•  in a plurality special election with Djou (0+ / 0-)

        the Ds will have to stick together to get one guy over the 40-45ish that Djou could get.

        It'd be nifty if the Hawaii Legislature could amend the special election law for federal offices. Especially if they need to amend it to prevent a 2013 election.

        The Republican Party isn't a party of small government, it's a party of a government for the few. @bhindepmo

        by RBH on Mon Dec 17, 2012 at 08:52:41 PM PST

        [ Parent ]

  •  On balance, I think Scott's appointment is good (3+ / 0-)
    Recommended by:
    SLDemocrat, JGibson, bumiputera

    A couple things today:

    (1) First, R.I.P., Sen. Inouye. You were a hero to this country, and served your nation and your state honorably. One piece I read noted that with his death we can see the end of an era: the last WWII vet in the Senate is Frank Lautenberg, who may well retire in 2014.

    (2) Re: SC Senate. I agree with Jamelle Bouie: while I would obviously prefer a Democrat in that seat, the fact is anyone Gov. Haley appointed would vote nearly identically. If we're going to have an extremely conservative Republican, it is, on balance, better that he be African-American. We have zero black senators, and as someone who thinks diversity does matter, I think a black Republican senator is better than none at all.

  •  Delco Results (4+ / 0-)

    As noted upthread, you have to pay for results in Delco, PA and go there in person. I'm willing to drive but if it's super expensive I don't really want to pay for it all myself. Anyone want to split it?

    my email is coleastevens@gmail.com

    18, Dem, PA-07, Democratic Nominee for Ward Commissioner in Springfield (Delco) Ward 1

    by Cole Stevens on Mon Dec 17, 2012 at 07:25:21 PM PST

  •  Re: Inouye: A Great Interview (2011) (3+ / 0-)
    Recommended by:
    bythesea, jj32, KingofSpades

    Very nice interview, and well worth a read for those interested.

  •  holy crap (3+ / 0-)
    Recommended by:
    bythesea, KingofSpades, SaoMagnifico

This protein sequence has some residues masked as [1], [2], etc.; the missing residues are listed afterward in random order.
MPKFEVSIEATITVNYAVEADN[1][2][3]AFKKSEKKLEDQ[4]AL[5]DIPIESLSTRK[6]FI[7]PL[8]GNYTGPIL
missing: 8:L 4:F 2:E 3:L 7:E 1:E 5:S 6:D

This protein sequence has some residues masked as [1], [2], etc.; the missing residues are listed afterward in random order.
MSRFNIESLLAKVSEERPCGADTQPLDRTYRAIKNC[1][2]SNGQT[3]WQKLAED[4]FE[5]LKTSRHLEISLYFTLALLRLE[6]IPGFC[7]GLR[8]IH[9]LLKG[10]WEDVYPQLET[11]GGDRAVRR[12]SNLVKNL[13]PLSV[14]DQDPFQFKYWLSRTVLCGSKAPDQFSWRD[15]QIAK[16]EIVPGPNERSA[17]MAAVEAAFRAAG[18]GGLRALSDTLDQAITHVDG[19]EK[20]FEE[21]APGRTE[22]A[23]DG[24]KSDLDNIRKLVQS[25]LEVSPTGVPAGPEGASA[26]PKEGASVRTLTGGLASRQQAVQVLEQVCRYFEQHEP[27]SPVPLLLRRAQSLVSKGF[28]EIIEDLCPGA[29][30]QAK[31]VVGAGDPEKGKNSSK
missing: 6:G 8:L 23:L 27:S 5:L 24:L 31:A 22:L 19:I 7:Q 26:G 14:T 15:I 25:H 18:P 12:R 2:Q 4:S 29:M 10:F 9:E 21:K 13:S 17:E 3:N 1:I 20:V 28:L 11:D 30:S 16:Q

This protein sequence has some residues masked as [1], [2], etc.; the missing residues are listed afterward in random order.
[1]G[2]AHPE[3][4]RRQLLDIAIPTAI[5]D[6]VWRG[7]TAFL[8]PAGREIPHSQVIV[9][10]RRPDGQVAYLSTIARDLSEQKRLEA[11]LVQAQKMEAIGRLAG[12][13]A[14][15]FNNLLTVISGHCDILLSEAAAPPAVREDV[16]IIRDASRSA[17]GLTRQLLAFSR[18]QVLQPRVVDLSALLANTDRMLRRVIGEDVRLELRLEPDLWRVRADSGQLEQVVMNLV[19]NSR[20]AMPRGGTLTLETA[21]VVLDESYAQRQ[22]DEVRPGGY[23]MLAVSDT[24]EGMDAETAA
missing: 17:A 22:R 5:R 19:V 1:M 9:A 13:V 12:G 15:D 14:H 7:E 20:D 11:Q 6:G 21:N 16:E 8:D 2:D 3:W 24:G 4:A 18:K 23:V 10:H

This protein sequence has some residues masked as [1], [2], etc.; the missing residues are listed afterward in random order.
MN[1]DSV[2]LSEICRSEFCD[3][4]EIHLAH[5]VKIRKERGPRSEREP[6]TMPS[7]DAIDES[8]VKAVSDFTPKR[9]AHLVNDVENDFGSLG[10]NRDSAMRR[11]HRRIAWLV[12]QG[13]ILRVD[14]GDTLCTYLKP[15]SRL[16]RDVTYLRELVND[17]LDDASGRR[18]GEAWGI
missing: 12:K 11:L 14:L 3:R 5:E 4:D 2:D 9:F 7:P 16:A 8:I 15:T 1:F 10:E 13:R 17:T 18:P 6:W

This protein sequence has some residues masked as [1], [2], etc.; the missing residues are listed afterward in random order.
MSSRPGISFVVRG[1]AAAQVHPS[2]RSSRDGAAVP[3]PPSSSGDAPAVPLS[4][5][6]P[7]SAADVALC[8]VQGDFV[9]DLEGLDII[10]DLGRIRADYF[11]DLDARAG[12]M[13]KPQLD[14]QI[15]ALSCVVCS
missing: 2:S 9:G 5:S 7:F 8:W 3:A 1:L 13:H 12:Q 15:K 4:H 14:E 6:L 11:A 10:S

Obama won Elkton, OR, a city of 195 people in Douglas County, down there in Southern Oregon.  He won it 44-34, now those are votes, not percentages.  He lost Douglas County 34-62%.  I had no idea that little city was unlike the surrounding county.

    ...better the occasional faults of a government that lives in a spirit of charity, than the consistent omissions of a government frozen in the ice of its own indifference. -FDR, 1936

    by James Allen on Mon Dec 17, 2012 at 08:02:54 PM PST

  •  The turn over rate in the Senate is astonishing (6+ / 0-)

    when January rolls in almost half of the Senate will have served less than 6 years, including the incoming class, including Tim Scott and Colleen Hanabusa as designate-elects.

    Moderate Progressive, Born in Cairo, Raised in NY-11, Living in NJ-13.

    by BKGyptian89 on Mon Dec 17, 2012 at 08:58:41 PM PST

    •  No Kidding (2+ / 0-)
      Recommended by:
      SaoMagnifico, bumiputera

      Let's just look at Bill Nelson as an example. Pending the departure of John Kerry from the Senate, Nelson will enter the next Congress with the 29th rank in seniority. He only just got re-elected to a third term. The last four election cycles have really shaken the chamber lose of much of its accrued collective seniority, whether it's through retirements, deaths, primary election losses, or general election losses. I think that's a much greater and more realistic threat to the traditions of the Senate than mere reforms to the filibuster as some conservative Senators would have you believe. Republicans are particular victims of this turnover; in the next Congress, they'll only have seven Senators that were elected before 1996. Even those Senators won't be around for much longer. Thad Cochran is fairly likely to retire in 2015, and Orrin Hatch has said he will retire in 2019 if he lives until then. For all we know, John McCain, Richard Shelby, and Chuck Grassley could all retire in 2017 as well, and who knows how Jim Inhofe and Mitch McConnell will be six years from now (they both seem to be lifers from their previous comments).

      All things considered, the Senate has lost a lot of its 600-pound gorillas, and I think that has almost as much to do with the calcification of the Senate as the abuse of the filibuster.

      The Pragmatic Progressive (IN-4); Economic Left/Right: -7.12; Social Libertarian/Authoritarian: -5.44

      by AndySonSon on Mon Dec 17, 2012 at 09:33:06 PM PST

      [ Parent ]

      •  Hopefully, Sen. McConnell will lose... (0+ / 0-)

        And his desire to be a "lifer" will be irrelevant. Not that I'm holding my breath, but hey, he is the most unpopular senator in the country.

        Keeper of the DKE glossary. Priceless: worth a lot; not for sale.

        by SaoMagnifico on Mon Dec 17, 2012 at 11:50:02 PM PST

        [ Parent ]

eve